15 15 spam IP Address: Known Spammer DHCP Reassignment Behavioral fingerprint spam IP Address: Unknown sender Cluster on sending behavior Similar fingerprint! Cluster on sending behavior Infection Identifying Invariants

16 16 Building the Classifier: Clustering Feature: Distribution of email sending volumes across recipient domains Clustering Approach –Build initial seed list of bad IP addresses –For each IP address, compute feature vector: volume per domain per time interval –Collapse into a single IP x domain matrix: –Compute clusters

17 17 Clustering: Fingerprint For each cluster, compute fingerprint vector: New IPs will be compared to this fingerprint IP x IP Matrix: Intensity indicates pairwise similarity

18 18 Evaluation Emulate the performance of a system that could observe sending patterns across many domains –Build clusters/train on given time interval Evaluate classification –Relative to labeled logs –Relative to IP addresses that were eventually listed

19 19 Early Detection Results Compare SpamTracker scores on accepted mail to the SpamHaus database –About 15% of accepted mail was later determined to be spam –Can SpamTracker catch this? Of 620 emails that were accepted, but sent from IPs that were blacklisted within one month –65 emails had a score larger than 5 (85 th percentile)

20 20 Small Samples Work Well Relatively small samples can achieve low false positive rates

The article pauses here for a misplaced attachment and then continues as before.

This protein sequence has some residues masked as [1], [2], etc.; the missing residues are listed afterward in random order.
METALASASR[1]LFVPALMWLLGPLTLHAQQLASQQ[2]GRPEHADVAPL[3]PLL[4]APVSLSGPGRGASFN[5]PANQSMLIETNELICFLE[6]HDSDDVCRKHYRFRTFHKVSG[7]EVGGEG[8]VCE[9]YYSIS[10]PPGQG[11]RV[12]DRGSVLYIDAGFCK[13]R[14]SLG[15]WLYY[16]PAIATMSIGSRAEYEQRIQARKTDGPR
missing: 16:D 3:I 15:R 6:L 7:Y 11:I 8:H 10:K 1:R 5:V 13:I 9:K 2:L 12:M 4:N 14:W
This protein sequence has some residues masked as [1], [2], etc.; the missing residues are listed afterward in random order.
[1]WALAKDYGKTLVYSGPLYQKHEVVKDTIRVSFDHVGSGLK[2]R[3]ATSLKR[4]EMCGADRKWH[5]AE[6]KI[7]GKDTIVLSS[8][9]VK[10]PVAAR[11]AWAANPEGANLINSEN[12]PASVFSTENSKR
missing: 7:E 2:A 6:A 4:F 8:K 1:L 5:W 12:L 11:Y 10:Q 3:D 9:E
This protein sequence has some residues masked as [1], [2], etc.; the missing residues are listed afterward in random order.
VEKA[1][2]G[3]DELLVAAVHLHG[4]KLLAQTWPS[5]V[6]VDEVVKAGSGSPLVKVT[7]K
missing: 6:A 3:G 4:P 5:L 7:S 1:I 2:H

21 21 Extensions to Phishing Goal: Detect phishing attacks based on behavioral properties of hosting site (vs. static properties of URL) Features –URL regular expressions –Registration time of domain –Uptime of hosting site –DNS TTL and redirections Next time: Discussion of phishing detection/integration

22 22 Integration with SMITE Sensors –Extract network features from traffic –IP addresses –Combine with auxiliary data (routing, time, etc.) Algorithms –Clustering algorithm to identify behavioral fingerprints –Learning algorithm to classify based on multiple features Correlation –Clusters formed by aggregating sending behavior observed across multiple sensors –Various features also require input from data collected across collections of IP addresses

23 23 Summary Spam increasing, spammers becoming agile –Content filters are falling behind –IP-Based blacklists are evadable Up to 30% of spam not listed in common blacklists at receipt. ~20% remains unlisted after a month Complementary approach: behavioral blacklisting based on network-level features –Blacklist based on how messages are sent –SNARE: Automated sender reputation ~90% accuracy of existing with lightweight features –Cluster-based features to improve accuracy/reduce need for labelled data

24 24

25 25 Evasion Problem: Malicious senders could add noise –Solution: Use smaller number of trusted domains Problem: Malicious senders could change sending behavior to emulate normal senders –Need a more robust set of features…

26 26 Improvements Accuracy –Synthesizing multiple classifiers –Incorporating user feedback –Learning algorithms with bounded false positives Performance –Caching/Sharing –Streaming Security –Learning in adversarial environments

27 27 Sampling: Training Time

28 28 Dynamism: Accuracy over Time